Translated by Audrey Cheng and Monique Kuo
Photos provided by Mary Keh
Edited by Monique Kuo & Adriana DiBenedetto
The United States is one of the world’s largest importers and exporters. The significance of its trade is undeniable, and its GDP and per capita GDP top the charts. One might ask what Tzu Chi Medical Foundation could do for such a country.
Originally founded in Taiwan in 1966, the Buddhist Tzu Chi Foundation’s footprint of humanitarianism in the United States began with the establishment of Tzu Chi USA in 1984. Stephen Huang, the CEO of the USA Chapter at the time, endeavored to promote the four missions of Tzu Chi: charity, medicine, education, and humanity.
Preliminary research on the local communities’ medical needs was conducted. One of the findings revealed that approximately 75% of new immigrants in Southern California faced obstacles in finding jobs given the language, culture, and transportation barriers. This resulted in an inability to obtain health insurance, which produced a serious social burden. Matters surrounding the lack of medical insurance was exacerbated through the wide range of different ethnicities as well as the disparity between the wealthy and the underprivileged within communities. Even though the United States held a leading power in the world, it failed in this realm to effectively promote universal health care. From the study conducted, Tzu Chi recognized that health care for poor and vulnerable populations would be exceptionally challenging to obtain when these individuals fell ill.
A Day of Gratitude and Care
Since Tzu Chi Medical Foundation’s establishment in 1993, Community Health and Wellness Fairs have served low-income individuals and families twice per year, each April and November. Tzu Chi Medical Foundation invites underinsured and uninsured people to seek free medical care. The services include physical check-ups, physician consultations, acupuncture from TCM practitioners, dentistry, ophthalmology, blood work on-site, cancer screenings, and flu shots.
At these health fairs, not only are preventative care with the complementary strengths of Western and Chinese medicine provided, but also health education workshops to ensure patients obtain holistic health care and health-related information. To reach remote communities for more people to benefit from such health fairs, Tzu Chi Medical Foundation partnered with other well-known charitable organizations like local churches, the Salvation Army, the Red Cross, and the Home of the Wanderers. Such a health fair offers an opportunity for people who can’t afford expensive medical bills to receive treatment and care. In addition to English, physicians and volunteers can interact with patients in Chinese, Spanish, Vietnamese, and other languages.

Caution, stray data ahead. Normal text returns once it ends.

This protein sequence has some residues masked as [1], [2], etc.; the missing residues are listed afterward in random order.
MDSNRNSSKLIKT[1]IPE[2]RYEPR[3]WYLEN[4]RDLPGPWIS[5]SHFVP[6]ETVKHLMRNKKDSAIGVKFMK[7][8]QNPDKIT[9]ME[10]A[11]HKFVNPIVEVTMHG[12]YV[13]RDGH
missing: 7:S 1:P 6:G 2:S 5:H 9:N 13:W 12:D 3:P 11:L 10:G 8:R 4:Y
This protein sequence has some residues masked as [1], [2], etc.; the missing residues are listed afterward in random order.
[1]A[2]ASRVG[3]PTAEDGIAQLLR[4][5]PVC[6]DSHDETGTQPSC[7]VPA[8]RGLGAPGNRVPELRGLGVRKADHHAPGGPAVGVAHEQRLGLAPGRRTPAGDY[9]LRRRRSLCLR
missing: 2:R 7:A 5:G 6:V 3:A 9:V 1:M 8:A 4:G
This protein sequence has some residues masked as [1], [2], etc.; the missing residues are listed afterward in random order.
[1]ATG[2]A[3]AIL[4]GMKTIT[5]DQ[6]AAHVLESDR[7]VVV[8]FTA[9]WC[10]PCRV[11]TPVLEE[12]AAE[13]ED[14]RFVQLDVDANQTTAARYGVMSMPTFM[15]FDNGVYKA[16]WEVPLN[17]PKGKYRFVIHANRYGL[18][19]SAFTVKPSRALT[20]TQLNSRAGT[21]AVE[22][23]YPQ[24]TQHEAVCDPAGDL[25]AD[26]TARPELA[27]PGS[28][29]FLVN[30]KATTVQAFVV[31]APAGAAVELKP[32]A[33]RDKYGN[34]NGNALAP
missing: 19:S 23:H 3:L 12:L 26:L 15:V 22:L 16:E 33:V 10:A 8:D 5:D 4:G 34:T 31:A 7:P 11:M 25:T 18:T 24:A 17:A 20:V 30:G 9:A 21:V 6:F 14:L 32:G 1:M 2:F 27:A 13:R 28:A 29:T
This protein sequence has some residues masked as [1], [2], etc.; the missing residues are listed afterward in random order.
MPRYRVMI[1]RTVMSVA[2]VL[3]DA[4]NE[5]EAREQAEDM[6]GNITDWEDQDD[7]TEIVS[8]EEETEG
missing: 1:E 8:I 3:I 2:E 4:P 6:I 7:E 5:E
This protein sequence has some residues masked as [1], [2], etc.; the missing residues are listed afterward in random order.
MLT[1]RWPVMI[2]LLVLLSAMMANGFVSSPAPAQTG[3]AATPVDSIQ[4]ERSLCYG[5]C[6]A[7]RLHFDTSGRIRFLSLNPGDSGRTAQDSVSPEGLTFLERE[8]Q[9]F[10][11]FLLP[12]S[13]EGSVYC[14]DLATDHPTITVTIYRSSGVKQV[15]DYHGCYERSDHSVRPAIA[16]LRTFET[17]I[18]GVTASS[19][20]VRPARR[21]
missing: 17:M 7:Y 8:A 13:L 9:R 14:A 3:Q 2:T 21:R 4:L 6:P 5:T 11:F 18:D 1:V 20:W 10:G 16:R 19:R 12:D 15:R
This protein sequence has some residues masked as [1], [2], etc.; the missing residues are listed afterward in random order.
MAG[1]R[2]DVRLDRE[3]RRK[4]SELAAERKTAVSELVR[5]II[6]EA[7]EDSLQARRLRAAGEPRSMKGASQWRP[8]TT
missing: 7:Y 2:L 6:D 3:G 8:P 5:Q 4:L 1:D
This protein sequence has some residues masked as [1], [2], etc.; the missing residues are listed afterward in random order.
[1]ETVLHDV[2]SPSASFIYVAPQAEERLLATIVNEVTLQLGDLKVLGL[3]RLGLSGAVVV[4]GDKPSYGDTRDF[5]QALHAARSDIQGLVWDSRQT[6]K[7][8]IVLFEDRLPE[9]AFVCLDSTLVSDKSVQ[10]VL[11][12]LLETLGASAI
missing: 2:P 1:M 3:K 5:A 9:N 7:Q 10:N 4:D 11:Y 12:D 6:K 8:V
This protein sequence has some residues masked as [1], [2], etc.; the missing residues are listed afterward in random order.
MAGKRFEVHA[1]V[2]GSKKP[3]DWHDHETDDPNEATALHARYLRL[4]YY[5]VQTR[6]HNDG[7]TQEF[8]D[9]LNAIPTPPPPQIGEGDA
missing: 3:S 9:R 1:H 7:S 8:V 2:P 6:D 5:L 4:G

Dr. Jung Yuan Chi, a retired Chinese physician, has taken every opportunity to volunteer and serve patients. With a smile on his face, Dr. Chi feels like he’s home every time he volunteers at health fairs. He is grateful that Tzu Chi Medical Foundation provides this platform for whoever would like to contribute their professional knowledge and skills to serve people in need.
On Nov. 1, 2012, Tzu Chi Medical Foundation’s permanent clinics started holding such health fairs dedicated to the care of Tzu Chi volunteers. Many of these volunteers who were retired or worked full-time as volunteers did not have medical insurance, yet, they didn’t want to use Tzu Chi’s limited resources by going for free medical care provided by the clinics. They always put other, more-vulnerable people’s needs ahead of their own. Tzu Chi Medical Foundation thus decided to have a day of free medical care for Tzu Chi volunteers to show their boundless gratitude for all that they do, and ensure they know “the health of the volunteers is the greatest fortune of Tzu Chi.”
Volunteer Elaine Wang always takes great care when serving others. She is often too busy to allow her own hardships to surface. At this health fair, however, Dr. Chi was able to release her shoulder and neck pain with a massage and acupuncture. She felt considerable relief, and expressed her thanks for being able to receive free treatment at a meaningful health fair event so she can continue to serve those in need.
The annual Community Health and Wellness Fair is not only for Tzu Chi volunteers, but is also open for the public. At a typical health fair, such as the one held on Nov. 10, 2019, within four hours, 164 people benefited from various treatment and health education workshops. Well-organized floor planning is one of the key elements to success at such a health fair, as well as pre-event preparation and orientation. It takes months of planning to recruit professional volunteers, such as doctors and nurses, and logistics volunteers, to ensure all treatment stations are staffed properly. Sometimes, volunteers with more experience are assigned to pair up with less experienced volunteers to help train future generations of volunteers.